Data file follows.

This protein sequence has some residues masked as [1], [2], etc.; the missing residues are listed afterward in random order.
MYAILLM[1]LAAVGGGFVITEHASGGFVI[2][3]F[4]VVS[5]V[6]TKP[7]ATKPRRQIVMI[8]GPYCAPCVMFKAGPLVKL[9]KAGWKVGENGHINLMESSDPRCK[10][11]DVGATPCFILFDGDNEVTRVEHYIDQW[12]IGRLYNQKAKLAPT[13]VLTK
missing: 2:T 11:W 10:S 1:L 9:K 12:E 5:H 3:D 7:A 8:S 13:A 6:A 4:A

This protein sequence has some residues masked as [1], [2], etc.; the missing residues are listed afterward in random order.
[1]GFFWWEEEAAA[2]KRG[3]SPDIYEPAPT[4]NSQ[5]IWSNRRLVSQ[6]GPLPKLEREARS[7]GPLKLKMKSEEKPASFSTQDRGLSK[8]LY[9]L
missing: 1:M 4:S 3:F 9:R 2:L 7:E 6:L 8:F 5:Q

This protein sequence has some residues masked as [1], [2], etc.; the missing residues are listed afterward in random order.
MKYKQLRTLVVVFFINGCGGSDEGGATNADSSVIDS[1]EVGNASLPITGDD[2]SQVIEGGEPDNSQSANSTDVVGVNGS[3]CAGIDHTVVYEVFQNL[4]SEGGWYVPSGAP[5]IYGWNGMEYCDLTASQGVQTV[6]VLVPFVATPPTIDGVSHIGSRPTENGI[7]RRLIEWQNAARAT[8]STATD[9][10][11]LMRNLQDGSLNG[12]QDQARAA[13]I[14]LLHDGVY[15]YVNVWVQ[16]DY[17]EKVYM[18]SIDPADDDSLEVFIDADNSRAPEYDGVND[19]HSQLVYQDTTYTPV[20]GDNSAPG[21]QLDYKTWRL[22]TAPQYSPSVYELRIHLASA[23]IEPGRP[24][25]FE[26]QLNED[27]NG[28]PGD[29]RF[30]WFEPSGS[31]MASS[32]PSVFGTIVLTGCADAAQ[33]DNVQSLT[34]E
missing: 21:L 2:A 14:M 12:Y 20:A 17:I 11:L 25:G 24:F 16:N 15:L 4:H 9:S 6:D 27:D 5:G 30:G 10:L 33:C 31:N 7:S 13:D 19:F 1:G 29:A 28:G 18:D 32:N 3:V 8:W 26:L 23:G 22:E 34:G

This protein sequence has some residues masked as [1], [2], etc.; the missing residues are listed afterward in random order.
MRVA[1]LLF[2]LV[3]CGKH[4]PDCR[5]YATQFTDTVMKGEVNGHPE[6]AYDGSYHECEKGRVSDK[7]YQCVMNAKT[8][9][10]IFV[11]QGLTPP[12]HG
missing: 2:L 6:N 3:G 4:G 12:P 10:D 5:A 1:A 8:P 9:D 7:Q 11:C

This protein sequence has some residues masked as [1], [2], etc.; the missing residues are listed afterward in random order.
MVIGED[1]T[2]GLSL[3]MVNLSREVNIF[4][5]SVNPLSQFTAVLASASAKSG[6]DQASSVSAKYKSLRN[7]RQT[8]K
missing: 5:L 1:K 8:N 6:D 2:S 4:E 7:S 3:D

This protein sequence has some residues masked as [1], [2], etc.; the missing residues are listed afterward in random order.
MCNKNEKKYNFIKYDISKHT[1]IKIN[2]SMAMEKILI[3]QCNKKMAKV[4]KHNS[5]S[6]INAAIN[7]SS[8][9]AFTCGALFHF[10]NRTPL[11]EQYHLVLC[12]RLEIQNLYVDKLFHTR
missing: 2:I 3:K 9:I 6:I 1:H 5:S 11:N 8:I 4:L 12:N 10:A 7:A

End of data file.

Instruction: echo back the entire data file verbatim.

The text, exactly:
This protein sequence has some residues masked as [1], [2], etc.; the missing residues are listed afterward in random order.
MYAILLM[1]LAAVGGGFVITEHASGGFVI[2][3]F[4]VVS[5]V[6]TKP[7]ATKPRRQIVMI[8]GPYCAPCVMFKAGPLVKL[9]KAGWKVGENGHINLMESSDPRCK[10][11]DVGATPCFILFDGDNEVTRVEHYIDQW[12]IGRLYNQKAKLAPT[13]VLTK
missing: 2:T 11:W 10:S 1:L 9:K 12:E 5:H 3:D 7:A 8:S 13:A 6:A 4:A

This protein sequence has some residues masked as [1], [2], etc.; the missing residues are listed afterward in random order.
[1]GFFWWEEEAAA[2]KRG[3]SPDIYEPAPT[4]NSQ[5]IWSNRRLVSQ[6]GPLPKLEREARS[7]GPLKLKMKSEEKPASFSTQDRGLSK[8]LY[9]L
missing: 1:M 4:S 3:F 9:R 2:L 7:E 6:L 8:F 5:Q

This protein sequence has some residues masked as [1], [2], etc.; the missing residues are listed afterward in random order.
MKYKQLRTLVVVFFINGCGGSDEGGATNADSSVIDS[1]EVGNASLPITGDD[2]SQVIEGGEPDNSQSANSTDVVGVNGS[3]CAGIDHTVVYEVFQNL[4]SEGGWYVPSGAP[5]IYGWNGMEYCDLTASQGVQTV[6]VLVPFVATPPTIDGVSHIGSRPTENGI[7]RRLIEWQNAARAT[8]STATD[9][10][11]LMRNLQDGSLNG[12]QDQARAA[13]I[14]LLHDGVY[15]YVNVWVQ[16]DY[17]EKVYM[18]SIDPADDDSLEVFIDADNSRAPEYDGVND[19]HSQLVYQDTTYTPV[20]GDNSAPG[21]QLDYKTWRL[22]TAPQYSPSVYELRIHLASA[23]IEPGRP[24][25]FE[26]QLNED[27]NG[28]PGD[29]RF[30]WFEPSGS[31]MASS[32]PSVFGTIVLTGCADAAQ[33]DNVQSLT[34]E
missing: 21:L 2:A 14:M 12:Y 20:A 17:I 11:L 25:G 24:F 16:N 15:L 4:H 9:S 6:D 27:D 5:G 30:G 10:L 33:C 31:N 7:S 13:D 19:F 1:G 29:A 28:G 18:D 32:N 3:V 8:W 26:L 23:G 22:E 34:G

This protein sequence has some residues masked as [1], [2], etc.; the missing residues are listed afterward in random order.
MRVA[1]LLF[2]LV[3]CGKH[4]PDCR[5]YATQFTDTVMKGEVNGHPE[6]AYDGSYHECEKGRVSDK[7]YQCVMNAKT[8][9][10]IFV[11]QGLTPP[12]HG
missing: 2:L 6:N 3:G 4:G 12:P 10:D 5:A 1:A 8:P 9:D 7:Q 11:C

This protein sequence has some residues masked as [1], [2], etc.; the missing residues are listed afterward in random order.
MVIGED[1]T[2]GLSL[3]MVNLSREVNIF[4][5]SVNPLSQFTAVLASASAKSG[6]DQASSVSAKYKSLRN[7]RQT[8]K
missing: 5:L 1:K 8:N 6:D 2:S 4:E 7:S 3:D

This protein sequence has some residues masked as [1], [2], etc.; the missing residues are listed afterward in random order.
MCNKNEKKYNFIKYDISKHT[1]IKIN[2]SMAMEKILI[3]QCNKKMAKV[4]KHNS[5]S[6]INAAIN[7]SS[8][9]AFTCGALFHF[10]NRTPL[11]EQYHLVLC[12]RLEIQNLYVDKLFHTR
missing: 2:I 3:K 9:I 6:I 1:H 5:S 11:N 8:I 4:L 12:N 10:A 7:A